Adaptive Reuse

Thoughts from thirteen years ago (but still relevant) on aging and retirement.

I don’t feel old, and I’m not ready either financially or psychologically to retire. There is still a lot to accomplish in space, and things are just starting to get interesting, with possibilities for things I’ve been working to make happen for over four decades. And I’m still hoping for rejuvenation.

11 thoughts on “Adaptive Reuse”

  1. “And I’m still hoping for rejuvenation.”

    Well other than Harold Katcher’s work the next best hope for us north of say 55 years old for “rejuvenation” in our remaining life expectancy would be Greg Fahy’s work:

    Dr. Greg Fahy gives an update on the TRIIM-X clinical trial at EARD 2022.

    The TRIIM-X clinical trial aims to understand how to create a personalized thymus regeneration regimen. By regenerating the thymus, the researchers hope to be able to prevent or reverse certain aspects of immune system aging.

    Anything to keep me alive until epigenetic re programing is perfected.

  2. I predict Artemis will be combined with the Chinese lunar program in the style of ASTP and ISS. Much money and time will spent, little will be done and we will still be grumbling about it on the Internet when the next century begins.

  3. I ‘m in pretty good shape at 72, but for a hereditary disorder that can be treated, but not cured. Prior to the development of said treatments, my ancestors died in their 40s and 50s. Now, it’s 80s and 90s (discounting the alcoholics, who usually don’t make it). I keep hoping for a cure for the Disorder, but because it’s treatable, the research budget is low.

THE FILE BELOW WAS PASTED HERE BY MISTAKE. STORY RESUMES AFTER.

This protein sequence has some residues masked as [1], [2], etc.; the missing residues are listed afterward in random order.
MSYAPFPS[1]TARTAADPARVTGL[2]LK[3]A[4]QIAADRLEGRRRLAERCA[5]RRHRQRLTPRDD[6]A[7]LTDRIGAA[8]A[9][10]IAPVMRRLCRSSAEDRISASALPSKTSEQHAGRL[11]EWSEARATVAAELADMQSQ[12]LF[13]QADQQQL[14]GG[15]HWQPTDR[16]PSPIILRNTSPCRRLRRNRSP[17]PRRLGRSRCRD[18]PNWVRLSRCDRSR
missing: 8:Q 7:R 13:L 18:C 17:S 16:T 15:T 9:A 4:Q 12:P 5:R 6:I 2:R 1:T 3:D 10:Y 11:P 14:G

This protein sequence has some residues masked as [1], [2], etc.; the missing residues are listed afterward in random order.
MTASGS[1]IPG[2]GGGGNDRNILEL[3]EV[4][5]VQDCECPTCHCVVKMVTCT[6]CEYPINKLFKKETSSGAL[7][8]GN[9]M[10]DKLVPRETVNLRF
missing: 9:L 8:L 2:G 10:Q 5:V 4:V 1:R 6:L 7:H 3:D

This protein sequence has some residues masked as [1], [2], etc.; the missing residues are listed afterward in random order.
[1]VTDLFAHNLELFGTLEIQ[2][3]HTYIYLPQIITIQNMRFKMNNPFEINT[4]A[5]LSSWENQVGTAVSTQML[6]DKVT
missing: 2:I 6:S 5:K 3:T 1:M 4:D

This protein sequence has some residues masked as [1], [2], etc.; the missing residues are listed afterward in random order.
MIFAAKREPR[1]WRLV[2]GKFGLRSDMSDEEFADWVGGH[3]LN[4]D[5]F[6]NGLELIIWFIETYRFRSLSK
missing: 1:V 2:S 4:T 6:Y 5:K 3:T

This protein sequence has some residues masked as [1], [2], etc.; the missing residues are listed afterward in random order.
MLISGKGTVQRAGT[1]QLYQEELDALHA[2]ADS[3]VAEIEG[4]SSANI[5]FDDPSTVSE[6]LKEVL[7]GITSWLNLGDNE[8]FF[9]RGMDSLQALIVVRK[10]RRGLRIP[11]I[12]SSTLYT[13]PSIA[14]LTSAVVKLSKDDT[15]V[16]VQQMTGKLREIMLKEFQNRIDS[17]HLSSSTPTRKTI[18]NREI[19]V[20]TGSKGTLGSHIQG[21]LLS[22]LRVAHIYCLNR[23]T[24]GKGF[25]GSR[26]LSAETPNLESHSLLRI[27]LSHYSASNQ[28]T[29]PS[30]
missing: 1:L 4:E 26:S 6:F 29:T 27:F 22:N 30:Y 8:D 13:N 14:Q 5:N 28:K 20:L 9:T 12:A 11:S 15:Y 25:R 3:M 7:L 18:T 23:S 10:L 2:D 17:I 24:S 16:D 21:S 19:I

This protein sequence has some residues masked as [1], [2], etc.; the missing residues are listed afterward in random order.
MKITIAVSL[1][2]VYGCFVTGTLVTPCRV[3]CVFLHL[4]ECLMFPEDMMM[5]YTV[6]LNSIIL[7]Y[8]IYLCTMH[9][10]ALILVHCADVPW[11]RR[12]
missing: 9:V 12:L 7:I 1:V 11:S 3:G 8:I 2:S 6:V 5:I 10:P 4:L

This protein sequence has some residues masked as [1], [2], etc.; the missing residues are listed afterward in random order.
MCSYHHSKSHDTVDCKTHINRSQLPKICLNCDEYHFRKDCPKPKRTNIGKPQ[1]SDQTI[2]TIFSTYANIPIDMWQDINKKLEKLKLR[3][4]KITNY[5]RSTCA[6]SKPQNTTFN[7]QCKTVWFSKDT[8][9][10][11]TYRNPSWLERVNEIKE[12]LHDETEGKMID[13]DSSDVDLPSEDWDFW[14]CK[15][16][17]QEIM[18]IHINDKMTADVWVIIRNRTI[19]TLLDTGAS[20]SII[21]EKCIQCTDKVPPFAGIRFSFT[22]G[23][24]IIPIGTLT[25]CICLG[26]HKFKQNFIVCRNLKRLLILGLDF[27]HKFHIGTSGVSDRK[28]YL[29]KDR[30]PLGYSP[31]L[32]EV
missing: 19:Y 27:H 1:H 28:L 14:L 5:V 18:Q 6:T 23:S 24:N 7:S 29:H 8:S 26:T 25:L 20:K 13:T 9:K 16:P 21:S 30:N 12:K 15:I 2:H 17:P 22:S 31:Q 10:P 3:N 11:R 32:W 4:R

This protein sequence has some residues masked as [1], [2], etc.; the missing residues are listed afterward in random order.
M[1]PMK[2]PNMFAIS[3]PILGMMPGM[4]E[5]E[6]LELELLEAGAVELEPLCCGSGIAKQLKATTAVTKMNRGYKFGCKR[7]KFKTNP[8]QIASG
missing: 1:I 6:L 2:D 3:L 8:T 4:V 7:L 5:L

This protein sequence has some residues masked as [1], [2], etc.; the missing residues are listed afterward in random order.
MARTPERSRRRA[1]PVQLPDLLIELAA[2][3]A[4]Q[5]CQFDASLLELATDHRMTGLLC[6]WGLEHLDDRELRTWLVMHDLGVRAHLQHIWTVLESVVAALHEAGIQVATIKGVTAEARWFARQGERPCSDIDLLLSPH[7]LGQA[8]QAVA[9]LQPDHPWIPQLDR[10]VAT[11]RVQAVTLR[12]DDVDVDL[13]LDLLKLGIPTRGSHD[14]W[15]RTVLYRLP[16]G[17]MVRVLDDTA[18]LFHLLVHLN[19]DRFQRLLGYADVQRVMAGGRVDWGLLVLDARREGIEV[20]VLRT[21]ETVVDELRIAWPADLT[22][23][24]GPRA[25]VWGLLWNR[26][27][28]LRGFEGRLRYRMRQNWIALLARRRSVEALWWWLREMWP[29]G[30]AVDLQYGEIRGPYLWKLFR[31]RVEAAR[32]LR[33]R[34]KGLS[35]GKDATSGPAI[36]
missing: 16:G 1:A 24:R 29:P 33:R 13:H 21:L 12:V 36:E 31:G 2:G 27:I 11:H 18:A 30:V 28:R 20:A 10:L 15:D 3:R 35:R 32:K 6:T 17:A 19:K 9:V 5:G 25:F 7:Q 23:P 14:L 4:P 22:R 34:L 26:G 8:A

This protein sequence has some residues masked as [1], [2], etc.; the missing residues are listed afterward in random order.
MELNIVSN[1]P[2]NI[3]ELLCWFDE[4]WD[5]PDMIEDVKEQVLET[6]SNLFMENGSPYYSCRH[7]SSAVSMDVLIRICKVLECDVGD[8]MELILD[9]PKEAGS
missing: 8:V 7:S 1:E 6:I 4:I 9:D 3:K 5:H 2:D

1. My Dad had the same syndrome and was a hundred pounds overweight when he developed cancer and died horribly at 87. I’m about 70 pounds lighter, so still a bit pudgy. He could have stopped his meds and wasted away in two or three months but chose to fight to the end.

  4. Birth ensures death.
    The journey, not the destination.
    This could all be a simulation or actual reality. How can you tell?
    There’s another party at 7pm. Be there.

    1. A simulation of what, pray tell? In one of my stories, it turns out to be a story, created by a dramaturge in an what is theorized to be an actual reality. One of the characters does wonder, What if it’s simulations all the way down? And then wonders what the fuck *that* means…?

      The Edge spellchecker doesn’t like the word fuck and suggests I replace it with a winking emoji.

  5. KIRK: Then we can leave any time we want to. Tracey is of the opinion these immunising agents can become a fountain of youth. There are people here over a thousand years old, Bones.
    MCCOY: Survival of the fittest, because their ancestors who survived had to have a superior resistance. Then they built up these powerful protective antibodies in the blood during the wars. Now, if you want to destroy a civilisation or a whole world, your descendants might develop a longer life, but I hardly think it’s worth it.
    KIRK: Then anything you develop here as a result of all this is useless.
    MCCOY: Who knows? It might eventually cure the common cold, but lengthen lives? Poppycock. I can do more for you if you just eat right and exercise regularly.

    1. You’ll live longer by fasting rigorously. But why bother? I think I’ll have hot dogs for lunch, with mustard, onions, and dill relish. I doubt I’ll regret that on my death bed. Being me, I’m sure I’ll be sorry I didn’t eat more of something else…

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